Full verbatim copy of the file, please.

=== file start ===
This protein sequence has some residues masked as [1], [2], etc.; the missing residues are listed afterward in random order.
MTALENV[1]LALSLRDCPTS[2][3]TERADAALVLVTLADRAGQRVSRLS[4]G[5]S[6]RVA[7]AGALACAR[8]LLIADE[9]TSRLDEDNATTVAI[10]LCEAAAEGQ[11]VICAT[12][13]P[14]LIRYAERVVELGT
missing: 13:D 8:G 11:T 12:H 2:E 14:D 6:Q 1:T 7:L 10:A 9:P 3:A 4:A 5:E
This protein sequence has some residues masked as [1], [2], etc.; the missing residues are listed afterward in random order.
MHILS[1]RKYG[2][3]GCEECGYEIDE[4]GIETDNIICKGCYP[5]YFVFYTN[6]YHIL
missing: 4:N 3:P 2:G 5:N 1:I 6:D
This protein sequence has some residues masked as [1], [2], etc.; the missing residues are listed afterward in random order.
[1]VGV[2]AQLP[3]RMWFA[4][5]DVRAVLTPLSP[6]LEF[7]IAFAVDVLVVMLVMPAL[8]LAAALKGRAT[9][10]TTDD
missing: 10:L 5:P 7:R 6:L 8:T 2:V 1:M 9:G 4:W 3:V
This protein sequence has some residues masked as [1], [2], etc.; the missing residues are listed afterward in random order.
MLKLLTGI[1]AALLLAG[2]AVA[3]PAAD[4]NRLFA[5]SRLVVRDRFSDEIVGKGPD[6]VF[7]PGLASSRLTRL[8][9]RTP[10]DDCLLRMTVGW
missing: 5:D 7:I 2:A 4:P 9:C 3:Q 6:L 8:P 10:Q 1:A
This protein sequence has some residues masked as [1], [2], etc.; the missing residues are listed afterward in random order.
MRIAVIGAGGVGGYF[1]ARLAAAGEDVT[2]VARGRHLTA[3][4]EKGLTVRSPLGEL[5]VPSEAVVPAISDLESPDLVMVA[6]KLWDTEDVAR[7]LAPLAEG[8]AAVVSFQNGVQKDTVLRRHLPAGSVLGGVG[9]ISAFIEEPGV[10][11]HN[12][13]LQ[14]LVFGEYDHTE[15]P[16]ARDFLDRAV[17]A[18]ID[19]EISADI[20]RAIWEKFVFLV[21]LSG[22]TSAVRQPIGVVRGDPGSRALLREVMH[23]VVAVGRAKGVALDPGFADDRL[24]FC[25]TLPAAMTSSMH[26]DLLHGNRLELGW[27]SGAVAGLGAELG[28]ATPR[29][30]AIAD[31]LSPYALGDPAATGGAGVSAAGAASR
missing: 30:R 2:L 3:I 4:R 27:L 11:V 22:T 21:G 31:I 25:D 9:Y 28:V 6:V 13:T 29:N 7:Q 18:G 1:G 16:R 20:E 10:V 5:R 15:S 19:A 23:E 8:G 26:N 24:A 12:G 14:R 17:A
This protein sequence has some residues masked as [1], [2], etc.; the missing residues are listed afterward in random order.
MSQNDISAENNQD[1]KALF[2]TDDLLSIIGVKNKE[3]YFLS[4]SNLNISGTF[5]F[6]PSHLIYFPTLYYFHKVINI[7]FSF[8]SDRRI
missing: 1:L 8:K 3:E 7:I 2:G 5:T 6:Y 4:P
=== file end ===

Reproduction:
This protein sequence has some residues masked as [1], [2], etc.; the missing residues are listed afterward in random order.
MTALENV[1]LALSLRDCPTS[2][3]TERADAALVLVTLADRAGQRVSRLS[4]G[5]S[6]RVA[7]AGALACAR[8]LLIADE[9]TSRLDEDNATTVAI[10]LCEAAAEGQ[11]VICAT[12][13]P[14]LIRYAERVVELGT
missing: 13:D 8:G 11:T 12:H 2:E 14:D 6:Q 1:T 7:L 10:A 9:P 3:A 4:A 5:E
This protein sequence has some residues masked as [1], [2], etc.; the missing residues are listed afterward in random order.
MHILS[1]RKYG[2][3]GCEECGYEIDE[4]GIETDNIICKGCYP[5]YFVFYTN[6]YHIL
missing: 4:N 3:P 2:G 5:N 1:I 6:D
This protein sequence has some residues masked as [1], [2], etc.; the missing residues are listed afterward in random order.
[1]VGV[2]AQLP[3]RMWFA[4][5]DVRAVLTPLSP[6]LEF[7]IAFAVDVLVVMLVMPAL[8]LAAALKGRAT[9][10]TTDD
missing: 10:L 5:P 7:R 6:L 8:T 2:V 1:M 9:G 4:W 3:V
This protein sequence has some residues masked as [1], [2], etc.; the missing residues are listed afterward in random order.
MLKLLTGI[1]AALLLAG[2]AVA[3]PAAD[4]NRLFA[5]SRLVVRDRFSDEIVGKGPD[6]VF[7]PGLASSRLTRL[8][9]RTP[10]DDCLLRMTVGW
missing: 5:D 7:I 2:A 4:P 9:C 3:Q 6:L 8:P 10:Q 1:A
This protein sequence has some residues masked as [1], [2], etc.; the missing residues are listed afterward in random order.
MRIAVIGAGGVGGYF[1]ARLAAAGEDVT[2]VARGRHLTA[3][4]EKGLTVRSPLGEL[5]VPSEAVVPAISDLESPDLVMVA[6]KLWDTEDVAR[7]LAPLAEG[8]AAVVSFQNGVQKDTVLRRHLPAGSVLGGVG[9]ISAFIEEPGV[10][11]HN[12][13]LQ[14]LVFGEYDHTE[15]P[16]ARDFLDRAV[17]A[18]ID[19]EISADI[20]RAIWEKFVFLV[21]LSG[22]TSAVRQPIGVVRGDPGSRALLREVMH[23]VVAVGRAKGVALDPGFADDRL[24]FC[25]TLPAAMTSSMH[26]DLLHGNRLELGW[27]SGAVAGLGAELG[28]ATPR[29][30]AIAD[31]LSPYALGDPAATGGAGVSAAGAASR
missing: 30:R 2:L 3:I 4:R 27:L 11:V 22:T 21:G 31:I 25:D 9:Y 28:V 6:V 13:T 29:N 7:Q 18:G 1:G 16:R 20:E 10:V 5:R 15:S 19:A 23:E 8:G 26:N 24:A 12:G 14:R 17:A
This protein sequence has some residues masked as [1], [2], etc.; the missing residues are listed afterward in random order.
MSQNDISAENNQD[1]KALF[2]TDDLLSIIGVKNKE[3]YFLS[4]SNLNISGTF[5]F[6]PSHLIYFPTLYYFHKVINI[7]FSF[8]SDRRI
missing: 1:L 8:K 3:E 7:I 2:G 5:T 6:Y 4:P